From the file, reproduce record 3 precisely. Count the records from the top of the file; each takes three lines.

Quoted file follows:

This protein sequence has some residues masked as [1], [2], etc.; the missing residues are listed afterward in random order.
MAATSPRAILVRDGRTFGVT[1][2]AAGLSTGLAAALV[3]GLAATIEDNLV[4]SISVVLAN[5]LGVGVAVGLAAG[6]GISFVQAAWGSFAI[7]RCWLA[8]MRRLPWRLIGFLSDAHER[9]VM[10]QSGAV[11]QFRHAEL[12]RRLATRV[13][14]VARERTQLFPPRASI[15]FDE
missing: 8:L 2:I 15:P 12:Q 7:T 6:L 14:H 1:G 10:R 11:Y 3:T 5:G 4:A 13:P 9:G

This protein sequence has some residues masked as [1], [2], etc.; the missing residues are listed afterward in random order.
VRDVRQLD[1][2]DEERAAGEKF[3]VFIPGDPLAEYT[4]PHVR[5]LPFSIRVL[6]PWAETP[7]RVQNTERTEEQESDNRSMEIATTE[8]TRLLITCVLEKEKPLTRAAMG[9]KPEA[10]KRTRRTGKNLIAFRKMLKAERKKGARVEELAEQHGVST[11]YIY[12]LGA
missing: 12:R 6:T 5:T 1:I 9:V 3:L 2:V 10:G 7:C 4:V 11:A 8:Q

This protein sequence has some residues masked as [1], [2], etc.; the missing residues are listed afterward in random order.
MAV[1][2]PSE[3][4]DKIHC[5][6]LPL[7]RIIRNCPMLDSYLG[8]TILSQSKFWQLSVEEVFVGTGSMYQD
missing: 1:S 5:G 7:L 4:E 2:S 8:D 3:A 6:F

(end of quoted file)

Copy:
This protein sequence has some residues masked as [1], [2], etc.; the missing residues are listed afterward in random order.
MAV[1][2]PSE[3][4]DKIHC[5][6]LPL[7]RIIRNCPMLDSYLG[8]TILSQSKFWQLSVEEVFVGTGSMYQD
missing: 1:S 5:G 7:L 4:E 2:S 8:D 3:A 6:F